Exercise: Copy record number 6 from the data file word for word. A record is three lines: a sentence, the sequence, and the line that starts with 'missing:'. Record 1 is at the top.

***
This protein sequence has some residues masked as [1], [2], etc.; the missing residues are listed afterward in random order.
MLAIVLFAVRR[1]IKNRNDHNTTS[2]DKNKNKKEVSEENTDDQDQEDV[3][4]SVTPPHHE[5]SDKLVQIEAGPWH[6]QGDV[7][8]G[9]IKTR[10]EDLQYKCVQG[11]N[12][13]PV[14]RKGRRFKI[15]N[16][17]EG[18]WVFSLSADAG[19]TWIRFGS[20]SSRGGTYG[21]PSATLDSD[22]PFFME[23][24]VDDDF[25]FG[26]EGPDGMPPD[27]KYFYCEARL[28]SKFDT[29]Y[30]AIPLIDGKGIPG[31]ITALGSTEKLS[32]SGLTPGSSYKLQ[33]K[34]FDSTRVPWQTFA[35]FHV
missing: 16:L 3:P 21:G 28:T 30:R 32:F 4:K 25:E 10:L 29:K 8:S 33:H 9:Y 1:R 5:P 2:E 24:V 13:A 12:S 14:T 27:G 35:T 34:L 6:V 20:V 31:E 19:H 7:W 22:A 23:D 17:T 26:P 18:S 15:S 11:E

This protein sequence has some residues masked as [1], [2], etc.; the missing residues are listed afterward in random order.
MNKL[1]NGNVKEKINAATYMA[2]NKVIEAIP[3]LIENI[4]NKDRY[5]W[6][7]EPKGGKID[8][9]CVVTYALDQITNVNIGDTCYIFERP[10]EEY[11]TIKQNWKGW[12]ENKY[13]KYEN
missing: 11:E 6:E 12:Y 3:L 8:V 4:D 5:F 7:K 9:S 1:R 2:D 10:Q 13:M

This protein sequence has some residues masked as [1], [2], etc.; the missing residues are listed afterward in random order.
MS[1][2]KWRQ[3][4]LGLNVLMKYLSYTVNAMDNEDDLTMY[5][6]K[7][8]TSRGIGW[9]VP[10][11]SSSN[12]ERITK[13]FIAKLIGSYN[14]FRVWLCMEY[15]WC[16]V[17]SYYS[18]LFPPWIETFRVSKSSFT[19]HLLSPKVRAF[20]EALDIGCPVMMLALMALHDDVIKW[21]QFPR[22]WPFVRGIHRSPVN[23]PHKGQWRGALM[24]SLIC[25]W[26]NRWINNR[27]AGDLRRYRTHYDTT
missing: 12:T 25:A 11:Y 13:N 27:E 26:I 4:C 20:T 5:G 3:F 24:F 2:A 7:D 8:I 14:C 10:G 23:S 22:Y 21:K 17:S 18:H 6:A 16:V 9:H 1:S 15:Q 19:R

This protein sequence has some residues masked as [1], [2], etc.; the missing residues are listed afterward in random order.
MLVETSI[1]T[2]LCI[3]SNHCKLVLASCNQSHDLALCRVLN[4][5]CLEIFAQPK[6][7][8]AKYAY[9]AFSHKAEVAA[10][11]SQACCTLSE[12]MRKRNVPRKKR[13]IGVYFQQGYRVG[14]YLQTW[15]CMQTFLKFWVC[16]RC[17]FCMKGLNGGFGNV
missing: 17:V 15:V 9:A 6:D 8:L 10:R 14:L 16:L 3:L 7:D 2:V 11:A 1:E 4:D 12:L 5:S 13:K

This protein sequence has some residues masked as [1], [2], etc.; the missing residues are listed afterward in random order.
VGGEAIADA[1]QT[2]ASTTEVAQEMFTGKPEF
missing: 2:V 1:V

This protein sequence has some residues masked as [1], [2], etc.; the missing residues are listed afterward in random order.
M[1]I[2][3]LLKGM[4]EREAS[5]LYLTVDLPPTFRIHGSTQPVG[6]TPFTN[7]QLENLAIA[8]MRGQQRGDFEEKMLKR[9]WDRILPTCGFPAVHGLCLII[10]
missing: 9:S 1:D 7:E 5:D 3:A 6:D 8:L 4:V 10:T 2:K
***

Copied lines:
This protein sequence has some residues masked as [1], [2], etc.; the missing residues are listed afterward in random order.
M[1]I[2][3]LLKGM[4]EREAS[5]LYLTVDLPPTFRIHGSTQPVG[6]TPFTN[7]QLENLAIA[8]MRGQQRGDFEEKMLKR[9]WDRILPTCGFPAVHGLCLII[10]
missing: 9:S 1:D 7:E 5:D 3:A 6:D 8:L 4:V 10:T 2:K